Guinea-Bissau: Security Council warns of potential sanctions if elections hindered

Wide view of the Security Council. UN Photo/JC McIlwaine (file photo)

9 December 2013 – The United Nations Security Council today urged a return to constitutional order in Guinea-Bissau, which has postponed presidential and legislative elections until next year, and warned that it would consider further measures – such as sanctions – against anyone who hampers such efforts in the West African country.

“The Security Council urges stakeholders in Guinea-Bissau, including political and military leaders to refrain from any action that could hamper the electoral process and the implementation of reforms, which are key to the long-term stability,” the 15-member body said in a presidential statement.

Constitutional order has still not been restored in Guinea-Bissau, which is recovering from an April 2012 coup. A transitional Government led by Transitional President Serifo Nhamadjo is in place until elections are held.

The presidential and legislative elections were to have been held last month but have now been scheduled for 16 March 2014.

“The Security Council urges the Authorities in charge of the transitional period to ensure there is no further delay or postponement that could further affect the already fragile socioeconomic, security, humanitarian and human rights situation in Guinea-Bissau,” according to the statement.

The Council also expressed grave concern at the recent security deterioration in the country, “including many cases of violations and abuses of human rights and acts of violence against persons and property, intimidation, threats and restrictions of freedom of expression and assembly” reportedly carried out by State and non-State armed elements.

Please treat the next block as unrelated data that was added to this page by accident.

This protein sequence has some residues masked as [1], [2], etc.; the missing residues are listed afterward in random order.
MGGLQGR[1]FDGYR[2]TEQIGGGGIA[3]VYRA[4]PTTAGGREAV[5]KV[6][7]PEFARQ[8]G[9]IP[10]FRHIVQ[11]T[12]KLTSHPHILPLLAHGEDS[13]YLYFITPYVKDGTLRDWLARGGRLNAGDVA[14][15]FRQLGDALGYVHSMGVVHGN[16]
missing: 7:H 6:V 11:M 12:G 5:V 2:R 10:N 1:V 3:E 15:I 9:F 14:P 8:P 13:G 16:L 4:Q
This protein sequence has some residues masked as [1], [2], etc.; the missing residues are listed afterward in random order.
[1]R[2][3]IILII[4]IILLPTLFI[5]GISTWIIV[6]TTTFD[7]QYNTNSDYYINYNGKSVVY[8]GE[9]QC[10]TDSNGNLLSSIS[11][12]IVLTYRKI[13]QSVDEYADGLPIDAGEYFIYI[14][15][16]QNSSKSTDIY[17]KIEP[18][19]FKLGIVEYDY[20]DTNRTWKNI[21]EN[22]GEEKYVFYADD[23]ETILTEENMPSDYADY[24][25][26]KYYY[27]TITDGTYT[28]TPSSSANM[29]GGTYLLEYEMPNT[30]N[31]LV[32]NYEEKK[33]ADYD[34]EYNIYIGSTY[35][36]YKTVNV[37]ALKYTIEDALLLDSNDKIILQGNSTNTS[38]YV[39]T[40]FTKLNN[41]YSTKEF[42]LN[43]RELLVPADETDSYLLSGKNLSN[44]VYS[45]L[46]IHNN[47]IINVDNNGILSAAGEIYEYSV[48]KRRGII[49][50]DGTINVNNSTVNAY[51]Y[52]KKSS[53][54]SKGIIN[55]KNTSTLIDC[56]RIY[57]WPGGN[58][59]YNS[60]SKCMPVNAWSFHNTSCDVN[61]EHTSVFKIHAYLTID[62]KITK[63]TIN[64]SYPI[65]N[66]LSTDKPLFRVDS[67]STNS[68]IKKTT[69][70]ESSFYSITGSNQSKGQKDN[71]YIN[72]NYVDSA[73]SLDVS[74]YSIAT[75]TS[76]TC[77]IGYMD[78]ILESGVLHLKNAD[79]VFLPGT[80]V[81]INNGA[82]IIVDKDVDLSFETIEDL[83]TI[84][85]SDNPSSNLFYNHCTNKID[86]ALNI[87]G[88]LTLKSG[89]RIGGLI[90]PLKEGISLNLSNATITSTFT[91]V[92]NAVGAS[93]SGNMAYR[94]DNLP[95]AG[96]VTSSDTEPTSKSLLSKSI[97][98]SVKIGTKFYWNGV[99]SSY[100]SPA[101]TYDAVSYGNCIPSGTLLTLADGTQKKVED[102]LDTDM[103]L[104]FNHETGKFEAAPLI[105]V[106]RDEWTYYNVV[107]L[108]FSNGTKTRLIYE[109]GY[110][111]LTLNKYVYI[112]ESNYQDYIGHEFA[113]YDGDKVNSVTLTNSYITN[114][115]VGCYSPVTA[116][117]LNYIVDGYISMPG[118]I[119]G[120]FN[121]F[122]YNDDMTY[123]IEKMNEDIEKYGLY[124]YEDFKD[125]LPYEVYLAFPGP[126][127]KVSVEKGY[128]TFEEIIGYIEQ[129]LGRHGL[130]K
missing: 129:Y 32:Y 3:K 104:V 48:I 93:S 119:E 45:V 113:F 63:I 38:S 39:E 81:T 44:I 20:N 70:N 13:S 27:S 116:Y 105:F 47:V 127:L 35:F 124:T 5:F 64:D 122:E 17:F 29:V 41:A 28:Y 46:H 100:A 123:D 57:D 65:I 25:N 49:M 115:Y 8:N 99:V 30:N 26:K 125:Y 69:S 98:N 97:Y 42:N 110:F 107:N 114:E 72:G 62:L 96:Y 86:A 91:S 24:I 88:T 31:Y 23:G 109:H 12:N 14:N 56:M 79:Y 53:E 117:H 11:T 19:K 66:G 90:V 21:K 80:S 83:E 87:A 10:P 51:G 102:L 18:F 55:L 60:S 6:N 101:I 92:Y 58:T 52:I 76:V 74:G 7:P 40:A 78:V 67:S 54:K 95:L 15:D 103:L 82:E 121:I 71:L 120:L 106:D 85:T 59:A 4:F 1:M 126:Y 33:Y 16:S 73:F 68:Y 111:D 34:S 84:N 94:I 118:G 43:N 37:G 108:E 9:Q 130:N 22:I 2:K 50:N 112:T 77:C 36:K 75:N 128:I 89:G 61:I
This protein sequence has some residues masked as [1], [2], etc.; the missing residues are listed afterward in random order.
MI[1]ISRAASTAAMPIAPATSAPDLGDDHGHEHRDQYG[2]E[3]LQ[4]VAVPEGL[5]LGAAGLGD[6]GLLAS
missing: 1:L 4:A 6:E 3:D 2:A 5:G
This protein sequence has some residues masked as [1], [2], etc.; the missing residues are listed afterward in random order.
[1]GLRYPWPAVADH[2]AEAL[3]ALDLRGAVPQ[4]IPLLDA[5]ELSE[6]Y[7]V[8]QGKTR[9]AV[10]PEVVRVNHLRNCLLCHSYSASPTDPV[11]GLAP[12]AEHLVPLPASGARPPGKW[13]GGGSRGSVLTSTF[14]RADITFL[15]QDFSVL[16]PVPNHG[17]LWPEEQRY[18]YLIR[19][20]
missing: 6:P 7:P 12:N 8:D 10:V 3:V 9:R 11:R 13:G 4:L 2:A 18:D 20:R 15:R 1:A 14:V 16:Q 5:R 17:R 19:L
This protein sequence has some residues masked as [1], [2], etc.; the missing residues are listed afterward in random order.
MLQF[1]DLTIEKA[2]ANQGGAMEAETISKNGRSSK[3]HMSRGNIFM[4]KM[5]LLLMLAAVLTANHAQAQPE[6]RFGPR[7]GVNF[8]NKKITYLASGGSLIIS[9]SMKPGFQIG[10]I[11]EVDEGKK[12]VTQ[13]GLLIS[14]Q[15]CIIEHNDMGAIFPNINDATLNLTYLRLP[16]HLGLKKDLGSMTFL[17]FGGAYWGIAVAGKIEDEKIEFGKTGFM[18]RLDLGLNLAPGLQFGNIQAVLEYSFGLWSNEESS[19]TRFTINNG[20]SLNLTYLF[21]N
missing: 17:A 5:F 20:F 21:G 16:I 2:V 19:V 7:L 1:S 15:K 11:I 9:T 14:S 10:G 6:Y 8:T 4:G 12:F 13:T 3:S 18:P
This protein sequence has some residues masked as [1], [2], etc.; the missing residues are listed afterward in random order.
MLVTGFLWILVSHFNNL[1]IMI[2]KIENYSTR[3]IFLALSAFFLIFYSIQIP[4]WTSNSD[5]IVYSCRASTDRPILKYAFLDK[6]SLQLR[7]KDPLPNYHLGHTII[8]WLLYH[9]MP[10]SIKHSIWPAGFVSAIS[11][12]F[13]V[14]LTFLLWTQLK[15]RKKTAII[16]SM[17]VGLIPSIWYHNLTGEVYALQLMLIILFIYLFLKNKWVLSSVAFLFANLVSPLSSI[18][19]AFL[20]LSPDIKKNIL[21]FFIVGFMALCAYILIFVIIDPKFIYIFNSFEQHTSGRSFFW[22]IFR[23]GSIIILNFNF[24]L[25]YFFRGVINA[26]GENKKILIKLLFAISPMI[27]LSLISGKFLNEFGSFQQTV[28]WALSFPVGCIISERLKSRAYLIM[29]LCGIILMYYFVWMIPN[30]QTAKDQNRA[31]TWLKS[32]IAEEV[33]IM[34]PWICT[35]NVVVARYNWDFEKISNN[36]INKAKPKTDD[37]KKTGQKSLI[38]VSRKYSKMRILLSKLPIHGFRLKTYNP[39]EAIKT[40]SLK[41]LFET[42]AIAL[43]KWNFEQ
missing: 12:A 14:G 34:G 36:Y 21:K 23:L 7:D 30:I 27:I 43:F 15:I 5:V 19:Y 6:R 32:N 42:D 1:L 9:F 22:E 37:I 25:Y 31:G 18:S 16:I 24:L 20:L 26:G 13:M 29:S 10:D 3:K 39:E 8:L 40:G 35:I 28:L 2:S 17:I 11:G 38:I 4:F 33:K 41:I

Such acts of insecurity create an atmosphere of fear and intimidation among people, and coupled with political tensions, “undermine an environment conducive to the holding of timely, credible, peaceful and inclusive elections.”

Members of the Council called on the Government to ensure the safe full and equal participation of society, in particular women.

Briefing the Council in late November, Jose Ramos-Horta, the Secretary-General’s Special Representative and head of the UN political mission in Guinea-Bissau (UNIOGBIS), said that lengthy consultations among national stakeholders to agree on the voter registration system and to finalize the electoral budget and timeline contributed to the delayed elections, and affected logistics, including the mobilization of required resources to hold the polls.

In today’s statement, the Council also reiterated concerns about the “prevailing culture of impunity and lack of accountability” in the country, and continued drug-trafficking in the country as well as across its borders.


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